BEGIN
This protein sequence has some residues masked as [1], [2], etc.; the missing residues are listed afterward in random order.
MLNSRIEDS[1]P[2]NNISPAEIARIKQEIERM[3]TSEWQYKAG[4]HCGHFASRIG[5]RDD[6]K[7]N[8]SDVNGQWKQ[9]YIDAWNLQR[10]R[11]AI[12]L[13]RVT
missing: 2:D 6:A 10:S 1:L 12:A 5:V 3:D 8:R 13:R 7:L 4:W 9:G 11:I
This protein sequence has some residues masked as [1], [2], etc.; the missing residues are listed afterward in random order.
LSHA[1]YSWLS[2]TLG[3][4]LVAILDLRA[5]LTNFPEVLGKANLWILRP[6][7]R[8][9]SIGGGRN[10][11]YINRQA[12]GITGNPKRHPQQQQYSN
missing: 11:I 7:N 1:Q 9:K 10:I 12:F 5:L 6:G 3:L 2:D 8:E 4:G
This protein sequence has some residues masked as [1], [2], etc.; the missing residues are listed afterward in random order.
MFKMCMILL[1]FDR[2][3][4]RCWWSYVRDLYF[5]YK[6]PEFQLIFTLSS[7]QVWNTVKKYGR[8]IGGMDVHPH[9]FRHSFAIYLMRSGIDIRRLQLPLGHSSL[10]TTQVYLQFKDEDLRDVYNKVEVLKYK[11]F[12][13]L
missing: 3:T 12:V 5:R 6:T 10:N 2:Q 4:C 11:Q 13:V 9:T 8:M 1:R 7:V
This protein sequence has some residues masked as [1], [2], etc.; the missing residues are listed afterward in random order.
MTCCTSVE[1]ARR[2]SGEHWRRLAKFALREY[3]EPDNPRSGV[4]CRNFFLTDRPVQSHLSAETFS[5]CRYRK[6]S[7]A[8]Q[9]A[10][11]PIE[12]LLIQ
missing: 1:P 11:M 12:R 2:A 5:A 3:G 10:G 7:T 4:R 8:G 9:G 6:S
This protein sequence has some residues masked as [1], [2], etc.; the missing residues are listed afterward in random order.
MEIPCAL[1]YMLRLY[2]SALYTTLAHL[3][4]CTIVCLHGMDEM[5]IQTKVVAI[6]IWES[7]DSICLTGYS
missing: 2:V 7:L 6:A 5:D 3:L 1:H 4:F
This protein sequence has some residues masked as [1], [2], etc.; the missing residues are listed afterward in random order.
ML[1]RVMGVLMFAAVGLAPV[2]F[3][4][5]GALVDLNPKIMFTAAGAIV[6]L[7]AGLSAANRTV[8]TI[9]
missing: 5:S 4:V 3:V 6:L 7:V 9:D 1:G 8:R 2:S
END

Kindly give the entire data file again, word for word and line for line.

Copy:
This protein sequence has some residues masked as [1], [2], etc.; the missing residues are listed afterward in random order.
MLNSRIEDS[1]P[2]NNISPAEIARIKQEIERM[3]TSEWQYKAG[4]HCGHFASRIG[5]RDD[6]K[7]N[8]SDVNGQWKQ[9]YIDAWNLQR[10]R[11]AI[12]L[13]RVT
missing: 2:D 6:A 10:S 1:L 12:A 5:V 3:D 8:R 13:R 7:L 4:W 9:G 11:I
This protein sequence has some residues masked as [1], [2], etc.; the missing residues are listed afterward in random order.
LSHA[1]YSWLS[2]TLG[3][4]LVAILDLRA[5]LTNFPEVLGKANLWILRP[6][7]R[8][9]SIGGGRN[10][11]YINRQA[12]GITGNPKRHPQQQQYSN
missing: 11:I 7:N 1:Q 9:K 10:I 12:F 5:L 6:G 3:L 2:D 8:E 4:G
This protein sequence has some residues masked as [1], [2], etc.; the missing residues are listed afterward in random order.
MFKMCMILL[1]FDR[2][3][4]RCWWSYVRDLYF[5]YK[6]PEFQLIFTLSS[7]QVWNTVKKYGR[8]IGGMDVHPH[9]FRHSFAIYLMRSGIDIRRLQLPLGHSSL[10]TTQVYLQFKDEDLRDVYNKVEVLKYK[11]F[12][13]L
missing: 3:T 12:V 5:R 6:T 10:N 2:Q 4:C 11:Q 13:V 9:T 8:M 1:R 7:V
This protein sequence has some residues masked as [1], [2], etc.; the missing residues are listed afterward in random order.
MTCCTSVE[1]ARR[2]SGEHWRRLAKFALREY[3]EPDNPRSGV[4]CRNFFLTDRPVQSHLSAETFS[5]CRYRK[6]S[7]A[8]Q[9]A[10][11]PIE[12]LLIQ
missing: 1:P 11:M 12:R 2:A 5:A 3:G 10:G 7:T 4:R 8:G 9:G 6:S
This protein sequence has some residues masked as [1], [2], etc.; the missing residues are listed afterward in random order.
MEIPCAL[1]YMLRLY[2]SALYTTLAHL[3][4]CTIVCLHGMDEM[5]IQTKVVAI[6]IWES[7]DSICLTGYS
missing: 2:V 7:L 6:A 5:D 3:L 1:H 4:F
This protein sequence has some residues masked as [1], [2], etc.; the missing residues are listed afterward in random order.
ML[1]RVMGVLMFAAVGLAPV[2]F[3][4][5]GALVDLNPKIMFTAAGAIV[6]L[7]AGLSAANRTV[8]TI[9]
missing: 5:S 4:V 3:V 6:L 7:V 9:D 1:G 8:R 2:S